McDonald's Class War With Milan

By Barry Strauss

Upscale shopping mall cancels the lease of a down-market store to make way for something more exclusive. Mass versus class – an old story, except that in this case, it involves the politics of global capitalism, an agile turnabout by a clever marketer, and the brio of Italy. There’s a lesson here for anyone interested in how capitalism sells itself to a mass audience even during a recession.

The mall is the granddaddy of all upscale malls – Milan’s Galleria Vittorio Emanuele II. The tenant that lost its lease is the international symbol of American capitalism and globalization – McDonald’s. 

Milan’s Galleria is the original Galleria, which has inspired imitators from Burbank to Buffalo. The original is breathtaking, especially after seeing the concrete-and-plastic clones. Milan’s Galleria was built in the 19th-century in the neo-classical style. It is a four-story, double arcade with a glass-and-cast-iron vaulted roof. There are inlaid mosaic floors, a glass dome in the center, and, at one end, a triumphal arch. It connects two of Italy’s great symbols of culture, the Milan Cathedral and La Scala Opera House, but the elegant Galleria is an icon on its own.

Milan’s Galleria boasts historic cafés and bars, high-end shops selling jewelry, paintings, silverware, and fashions. And for 20 years, McDonald’s. No more. The city of Milan, which owns the Galleria, sent the store packing. On Oct. 16, McDonald’s Galleria sold its last hamburger.

But McDonald’s did not go quietly. Instead, it went out with gusto and defiance. It celebrated its last day with a “democratic lunch.” As it posted on its Facebook page eforehand, “We’re waiting for you at McDonald’s in Galleria Vittorio Emanuele for a Democratic Lunch: hamburger, regular fries and a quarter-liter beverage – and it’s on us! Our historic restaurant in the Galleria is closing and we want to spend the last moments with you ☺” 

McDonald’s has faced a storm of criticism over the years, both in the United States and abroad, and particularly in Italy. In fact, the opening of a McDonald’s in Rome spurred not only protests but also the creation in Italy of the International Slow Food movement, which promotes traditional cuisine and ecological responsibility. McDonald’s has been accused, among other things, of unfair labor practices, of promoting obesity, of targeting children in its advertising, of practicing cruelty to animals, and of destroying the Amazon rain forest.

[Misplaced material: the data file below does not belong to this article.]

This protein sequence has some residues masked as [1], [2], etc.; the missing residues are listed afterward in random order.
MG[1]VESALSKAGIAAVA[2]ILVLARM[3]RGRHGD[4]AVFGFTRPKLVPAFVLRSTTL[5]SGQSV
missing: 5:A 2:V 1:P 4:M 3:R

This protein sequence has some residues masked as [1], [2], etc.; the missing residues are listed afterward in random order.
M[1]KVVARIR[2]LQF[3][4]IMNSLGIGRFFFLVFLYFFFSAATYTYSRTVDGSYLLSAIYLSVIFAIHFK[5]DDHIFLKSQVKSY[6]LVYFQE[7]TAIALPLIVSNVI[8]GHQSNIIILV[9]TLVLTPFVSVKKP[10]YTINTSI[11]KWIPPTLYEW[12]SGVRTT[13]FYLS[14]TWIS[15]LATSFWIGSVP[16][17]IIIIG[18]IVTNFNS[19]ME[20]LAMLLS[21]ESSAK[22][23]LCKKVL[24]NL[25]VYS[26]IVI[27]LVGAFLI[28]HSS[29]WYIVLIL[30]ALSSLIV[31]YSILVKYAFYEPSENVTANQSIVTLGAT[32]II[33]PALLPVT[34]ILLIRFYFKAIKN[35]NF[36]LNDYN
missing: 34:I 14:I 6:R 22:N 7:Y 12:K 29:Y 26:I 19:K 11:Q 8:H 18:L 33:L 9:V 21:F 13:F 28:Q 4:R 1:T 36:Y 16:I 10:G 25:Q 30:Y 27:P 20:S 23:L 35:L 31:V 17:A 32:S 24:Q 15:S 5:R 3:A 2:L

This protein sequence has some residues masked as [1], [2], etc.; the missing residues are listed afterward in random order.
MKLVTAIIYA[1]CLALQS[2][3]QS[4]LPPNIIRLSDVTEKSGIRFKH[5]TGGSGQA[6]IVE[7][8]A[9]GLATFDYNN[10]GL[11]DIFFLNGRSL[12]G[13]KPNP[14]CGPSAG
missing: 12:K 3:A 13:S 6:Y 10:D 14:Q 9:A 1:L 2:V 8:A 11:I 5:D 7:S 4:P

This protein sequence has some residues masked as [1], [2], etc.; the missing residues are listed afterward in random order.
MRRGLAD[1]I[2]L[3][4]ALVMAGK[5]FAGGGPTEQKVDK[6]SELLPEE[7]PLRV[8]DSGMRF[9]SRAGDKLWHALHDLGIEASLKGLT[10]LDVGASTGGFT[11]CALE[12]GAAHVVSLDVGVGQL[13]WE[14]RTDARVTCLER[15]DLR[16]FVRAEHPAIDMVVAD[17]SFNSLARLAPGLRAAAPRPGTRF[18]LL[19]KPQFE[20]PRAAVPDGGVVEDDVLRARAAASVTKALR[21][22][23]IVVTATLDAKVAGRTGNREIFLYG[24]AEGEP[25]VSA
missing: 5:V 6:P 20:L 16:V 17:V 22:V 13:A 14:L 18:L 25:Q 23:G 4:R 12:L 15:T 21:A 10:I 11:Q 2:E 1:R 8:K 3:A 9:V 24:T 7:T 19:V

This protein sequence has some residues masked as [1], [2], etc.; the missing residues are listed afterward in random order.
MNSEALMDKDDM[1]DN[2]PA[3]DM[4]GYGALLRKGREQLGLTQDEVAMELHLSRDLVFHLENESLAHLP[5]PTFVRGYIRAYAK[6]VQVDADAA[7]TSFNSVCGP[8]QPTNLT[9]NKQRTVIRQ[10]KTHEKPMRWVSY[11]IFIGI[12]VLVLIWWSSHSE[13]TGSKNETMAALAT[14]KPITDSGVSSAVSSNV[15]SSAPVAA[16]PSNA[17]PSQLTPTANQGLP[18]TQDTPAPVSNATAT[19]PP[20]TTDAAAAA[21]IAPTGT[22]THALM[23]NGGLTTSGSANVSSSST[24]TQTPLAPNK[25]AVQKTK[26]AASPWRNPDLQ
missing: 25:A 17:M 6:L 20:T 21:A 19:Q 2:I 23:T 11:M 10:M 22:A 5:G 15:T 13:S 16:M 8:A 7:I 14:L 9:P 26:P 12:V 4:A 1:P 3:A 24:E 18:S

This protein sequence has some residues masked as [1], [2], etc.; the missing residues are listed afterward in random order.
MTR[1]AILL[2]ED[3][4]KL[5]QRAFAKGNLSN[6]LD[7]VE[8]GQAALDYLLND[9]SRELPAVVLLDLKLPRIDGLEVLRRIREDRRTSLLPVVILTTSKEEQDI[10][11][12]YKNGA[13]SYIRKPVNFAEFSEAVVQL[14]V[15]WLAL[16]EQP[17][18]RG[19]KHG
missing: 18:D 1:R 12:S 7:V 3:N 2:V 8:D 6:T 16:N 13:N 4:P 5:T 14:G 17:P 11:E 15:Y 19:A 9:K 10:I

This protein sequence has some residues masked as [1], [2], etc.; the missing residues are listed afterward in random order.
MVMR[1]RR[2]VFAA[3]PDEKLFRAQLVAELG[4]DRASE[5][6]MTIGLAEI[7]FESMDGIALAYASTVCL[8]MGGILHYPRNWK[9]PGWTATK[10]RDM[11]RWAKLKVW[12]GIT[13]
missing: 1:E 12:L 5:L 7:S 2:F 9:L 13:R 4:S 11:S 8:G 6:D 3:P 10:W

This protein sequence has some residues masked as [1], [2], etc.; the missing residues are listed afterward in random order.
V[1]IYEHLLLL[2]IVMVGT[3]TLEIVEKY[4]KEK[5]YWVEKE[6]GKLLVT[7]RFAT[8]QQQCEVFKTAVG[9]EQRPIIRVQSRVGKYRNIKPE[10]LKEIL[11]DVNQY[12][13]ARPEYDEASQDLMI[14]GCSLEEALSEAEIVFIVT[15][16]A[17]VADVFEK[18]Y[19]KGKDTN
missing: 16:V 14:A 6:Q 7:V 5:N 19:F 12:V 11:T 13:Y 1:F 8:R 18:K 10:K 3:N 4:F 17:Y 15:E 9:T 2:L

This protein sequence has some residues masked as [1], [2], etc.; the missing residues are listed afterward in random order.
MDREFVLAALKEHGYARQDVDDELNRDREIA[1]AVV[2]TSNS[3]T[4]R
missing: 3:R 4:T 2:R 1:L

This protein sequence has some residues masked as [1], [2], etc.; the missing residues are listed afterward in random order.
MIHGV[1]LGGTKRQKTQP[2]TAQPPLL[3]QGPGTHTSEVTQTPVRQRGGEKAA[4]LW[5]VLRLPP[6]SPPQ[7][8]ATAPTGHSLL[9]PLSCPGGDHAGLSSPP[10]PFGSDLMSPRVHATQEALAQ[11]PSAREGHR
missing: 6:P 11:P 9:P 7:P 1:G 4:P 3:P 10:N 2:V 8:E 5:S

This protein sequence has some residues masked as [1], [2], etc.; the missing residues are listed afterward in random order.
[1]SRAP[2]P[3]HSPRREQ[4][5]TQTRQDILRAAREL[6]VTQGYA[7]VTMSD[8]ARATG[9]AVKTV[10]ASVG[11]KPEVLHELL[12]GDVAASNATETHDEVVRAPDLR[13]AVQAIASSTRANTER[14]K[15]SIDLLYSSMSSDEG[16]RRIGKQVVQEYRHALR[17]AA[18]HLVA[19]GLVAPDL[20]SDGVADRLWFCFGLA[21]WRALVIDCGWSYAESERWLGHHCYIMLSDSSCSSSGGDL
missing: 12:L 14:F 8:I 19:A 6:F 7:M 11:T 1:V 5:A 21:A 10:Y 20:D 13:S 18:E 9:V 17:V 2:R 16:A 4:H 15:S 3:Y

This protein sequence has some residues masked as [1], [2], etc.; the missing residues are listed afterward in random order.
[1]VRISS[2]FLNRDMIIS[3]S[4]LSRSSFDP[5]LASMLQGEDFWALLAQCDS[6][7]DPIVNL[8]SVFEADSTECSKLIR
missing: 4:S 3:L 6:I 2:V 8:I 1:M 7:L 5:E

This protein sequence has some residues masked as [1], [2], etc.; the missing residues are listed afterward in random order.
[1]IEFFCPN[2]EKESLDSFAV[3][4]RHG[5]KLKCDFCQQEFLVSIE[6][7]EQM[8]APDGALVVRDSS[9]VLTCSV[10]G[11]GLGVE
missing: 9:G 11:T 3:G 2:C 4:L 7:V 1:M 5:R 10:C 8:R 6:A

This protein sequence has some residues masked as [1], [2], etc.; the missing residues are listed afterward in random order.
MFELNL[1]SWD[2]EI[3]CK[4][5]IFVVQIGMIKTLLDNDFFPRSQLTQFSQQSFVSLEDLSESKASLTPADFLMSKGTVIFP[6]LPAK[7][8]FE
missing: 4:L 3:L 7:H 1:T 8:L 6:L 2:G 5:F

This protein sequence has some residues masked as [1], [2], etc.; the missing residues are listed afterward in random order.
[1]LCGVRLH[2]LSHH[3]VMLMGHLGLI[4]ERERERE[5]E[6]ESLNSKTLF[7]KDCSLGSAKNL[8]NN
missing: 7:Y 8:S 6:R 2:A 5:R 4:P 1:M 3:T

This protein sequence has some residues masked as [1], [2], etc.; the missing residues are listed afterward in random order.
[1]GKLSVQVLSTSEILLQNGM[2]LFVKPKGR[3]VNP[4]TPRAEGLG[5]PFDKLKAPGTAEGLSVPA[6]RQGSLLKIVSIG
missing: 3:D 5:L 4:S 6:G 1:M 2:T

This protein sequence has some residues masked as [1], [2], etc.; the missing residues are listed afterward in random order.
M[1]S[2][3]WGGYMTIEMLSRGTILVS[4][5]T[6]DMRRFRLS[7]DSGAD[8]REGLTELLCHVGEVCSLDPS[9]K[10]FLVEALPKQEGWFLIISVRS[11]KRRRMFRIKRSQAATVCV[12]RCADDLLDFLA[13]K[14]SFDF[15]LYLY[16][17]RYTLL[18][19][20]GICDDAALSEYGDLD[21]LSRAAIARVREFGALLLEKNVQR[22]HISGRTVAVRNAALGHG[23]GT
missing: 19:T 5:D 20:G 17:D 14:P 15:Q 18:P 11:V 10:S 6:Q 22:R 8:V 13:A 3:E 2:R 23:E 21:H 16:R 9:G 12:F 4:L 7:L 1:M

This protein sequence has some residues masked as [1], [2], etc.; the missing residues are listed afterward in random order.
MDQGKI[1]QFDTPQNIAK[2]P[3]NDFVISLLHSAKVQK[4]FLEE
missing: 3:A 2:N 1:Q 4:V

And McDonald’s has fought back. In the United States it withdrew its super-sized products and added salads to the menu. Overseas, it makes a point of trying to fit into local food trends and surroundings. In 2008, for example, McDonald’s added two vegetarian restaurants in India. In Italy it received a seal of approval from the Ministry of Agriculture for its all-Italian-ingredient McItaly Burger. The democratic lunch was a natural for McDonald’s.

And, the results? Maybe it was because it was a happening. Maybe it’s because Italian unemployment is about 21 percent (34 percent for youth). Maybe it’s because they like Big Macs. Maybe it’s because they bought McDonald’s argument about democracy. Maybe it’s a matter of class consciousness. As one person wrote on MacDonald’s Italia Facebook page, “Without MC in the Galleria, we’ll no longer be able to tease those conceited people at Savini [a celebrity restaurant].”

Whatever the reason, 5,000 people lined up for McDonald’s free lunch. Most of them were young people.

McDonald’s Italia has posted photos of the event on its Facebook page, including a memory wall where people wrote comments. “I learned so many things inside here,” wrote one. “My stomach thanks you,” wrote another. “Beautiful McDonalds,” and “I <3 MC,” seemed to sum it up.

Meanwhile, McDonald’s Italia does not love Milan. They claim the closing has cost them 24 million Euros and they are threatening to sue. This is not surprising because the stakes are high. 

In 2009 – the most recent year for which figures are available – the fast food industry in Italy was worth approximately $5 billion, according to Mintel, a leading market research company. McDonald’s had 22 percent of the market share by value. McDonald’s Galleria was the third busiest McDonald’s restaurant in Italy.

Mintel estimates that in today’s economy, the market is relatively flat. That makes the closing of a store in a high-traffic location like Milan’s Galleria hurt all the more.

Roberto Masi, Managing Director of McDonald’s Italia, noted that McDonald’s Galleria is being replaced by “a big firm of Italian fashion: one more place for luxury, one less for socializing within everybody’s means.”

And who is replacing McDonald’s at the Galleria? It’s Prada, one of Italy’s best-known luxury fashion brands, and beloved of celebrities. I wonder how many of them also eat at McDonald’s?

Barry Strauss is professor of history at Cornell and author of Masters of Command: Alexander, Hannibal, and Caesar and the Genius of Leadership (Simon & Schuster, 2012).

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